SWEAT EQUITY

An alumnus makes his national television debut while marketing deodorant

BY SKY KANOTT

Through his job as brand manager with the Dial Corp., Erick Dickens ’96 was put in charge of successfully launching the new line of Right Guard Total Defense 5 deodorant. And what better way to make a big splash than enlisting the help of contestants on NBC’s reality show “The Celebrity Apprentice” as they sweat it out under the watchful eye of none other than Donald Trump?

Erick Dickens ’96, holding a basketball, was a judge on the NBC
reality show “Celebrity Apprentice,” featuring Donald Trump, at
center. Also pictured are, from left, George Ross and Ivanka Trump,
regulars on the show, and Dickens’ colleague Dan Fietsom.

In launching the campaign, Dickens made his national TV debut on “The Celebrity Apprentice” as a judge in helping determine the final commercial that will be used to spread the Right Guard message around the world. “The filming lasts up to 12 hours each day and the production may use only five minutes of footage from the day. It is important to maintain your poise and energy throughout the entire filming,” said Dickens. “Also, after a while, you completely forget you are being filmed. It was at times a challenge to remember that everything I said and did throughout the course of the day was being recorded.”

The national media campaign for the new line of deodorant will include television commercials, digital videos, point-of-purchase marketing, sweepstakes and of course, “The Celebrity Apprentice” appearance seen by millions of Americans on April 11.

On the show, the celebrity contestants, divided into a male team and female team, were assigned a former NBA player, Scottie Pippen or Clyde Drexler, to produce the Right Guard commercial. The celebrities featured were Bill Goldberg, Curtis Stone, Bret Michaels, Carol Liefer, Sharon Osbourne, Summer Sanders, Selita Ebanks, Darryl Strawberry, Holly Robinson Peete, Maria Kanellis, Michael Johnson, Rod Blagojevich, Cyndi Lauper and Sinbad.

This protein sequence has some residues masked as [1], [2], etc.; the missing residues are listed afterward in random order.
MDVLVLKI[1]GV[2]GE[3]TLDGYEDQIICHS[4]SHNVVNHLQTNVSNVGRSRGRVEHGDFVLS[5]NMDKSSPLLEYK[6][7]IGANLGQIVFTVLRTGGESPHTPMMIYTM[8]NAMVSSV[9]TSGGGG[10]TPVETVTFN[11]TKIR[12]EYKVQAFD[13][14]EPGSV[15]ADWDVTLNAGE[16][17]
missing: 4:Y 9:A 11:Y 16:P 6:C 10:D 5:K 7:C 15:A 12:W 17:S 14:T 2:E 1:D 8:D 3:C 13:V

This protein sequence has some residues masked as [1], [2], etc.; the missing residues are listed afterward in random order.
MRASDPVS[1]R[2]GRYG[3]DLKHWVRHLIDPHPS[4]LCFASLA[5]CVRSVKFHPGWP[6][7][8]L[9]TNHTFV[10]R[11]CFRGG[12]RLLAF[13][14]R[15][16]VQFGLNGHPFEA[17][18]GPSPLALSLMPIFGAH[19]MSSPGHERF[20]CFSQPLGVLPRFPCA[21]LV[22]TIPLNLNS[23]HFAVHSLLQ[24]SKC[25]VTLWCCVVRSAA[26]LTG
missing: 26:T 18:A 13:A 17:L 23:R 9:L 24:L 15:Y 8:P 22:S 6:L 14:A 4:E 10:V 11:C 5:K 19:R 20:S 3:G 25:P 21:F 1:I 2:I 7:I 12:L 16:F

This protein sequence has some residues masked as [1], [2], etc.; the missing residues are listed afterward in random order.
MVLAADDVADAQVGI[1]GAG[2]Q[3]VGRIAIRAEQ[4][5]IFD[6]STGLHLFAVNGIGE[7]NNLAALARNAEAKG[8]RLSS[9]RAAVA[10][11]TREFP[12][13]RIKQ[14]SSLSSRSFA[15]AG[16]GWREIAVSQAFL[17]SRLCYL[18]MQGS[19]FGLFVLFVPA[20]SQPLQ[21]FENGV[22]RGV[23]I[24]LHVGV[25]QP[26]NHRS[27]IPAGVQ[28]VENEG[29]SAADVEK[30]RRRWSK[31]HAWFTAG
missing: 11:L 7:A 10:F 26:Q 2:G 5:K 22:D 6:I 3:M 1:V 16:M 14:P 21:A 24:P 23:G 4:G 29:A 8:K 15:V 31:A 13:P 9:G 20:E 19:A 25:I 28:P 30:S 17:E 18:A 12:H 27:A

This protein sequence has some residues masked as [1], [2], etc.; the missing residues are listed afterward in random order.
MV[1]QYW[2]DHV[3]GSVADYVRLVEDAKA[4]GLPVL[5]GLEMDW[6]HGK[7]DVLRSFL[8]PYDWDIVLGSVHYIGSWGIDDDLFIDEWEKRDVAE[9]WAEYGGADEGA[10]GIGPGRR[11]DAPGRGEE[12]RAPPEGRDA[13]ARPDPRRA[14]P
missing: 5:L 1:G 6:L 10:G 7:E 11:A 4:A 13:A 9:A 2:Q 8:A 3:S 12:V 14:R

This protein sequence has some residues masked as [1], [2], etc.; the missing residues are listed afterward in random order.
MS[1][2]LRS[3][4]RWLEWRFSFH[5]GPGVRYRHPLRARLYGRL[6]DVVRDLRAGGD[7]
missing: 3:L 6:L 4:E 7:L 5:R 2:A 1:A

The winning commercial featured Drexler in a humorous 30-second shot made by the male celebrity team. “The men’s team delivered a creative concept that is consistent with the Right Guard brand strategy and, more specifically, the launch of Right Guard Total Defense 5,” said Dickens.

Dickens is no stranger to “the Donald.” Before his recent turn in front of the cameras, he worked behind the scenes with Mark Burnett Productions on “The Apprentice” in 2006 on another ad campaign launch. Future plans to work with Mark Burnett Productions are uncertain, but the company has proven to be an invaluable partner. “I have no doubt that we will work together again in the future,” said Dickens.

Dickens’ experiences have influenced other students at WCU to follow in his footsteps, including his younger brother, Brian Dickens ’08, a computer information systems major. “My brother is the reason why I chose to attend WCU,” said Brian Dickens. “I’ve always admired his accomplishments, and I am very proud of him.”

Erick Dickens wants students to know there are oppor-tunities to become successful at the national level after leaving Western Carolina. “It is important to do well at Western Carolina,” he said. “The success habits you develop there will continue to help you succeed long after graduation.”

Sky Kanott is an intern in WCU’s Office of Public Relations.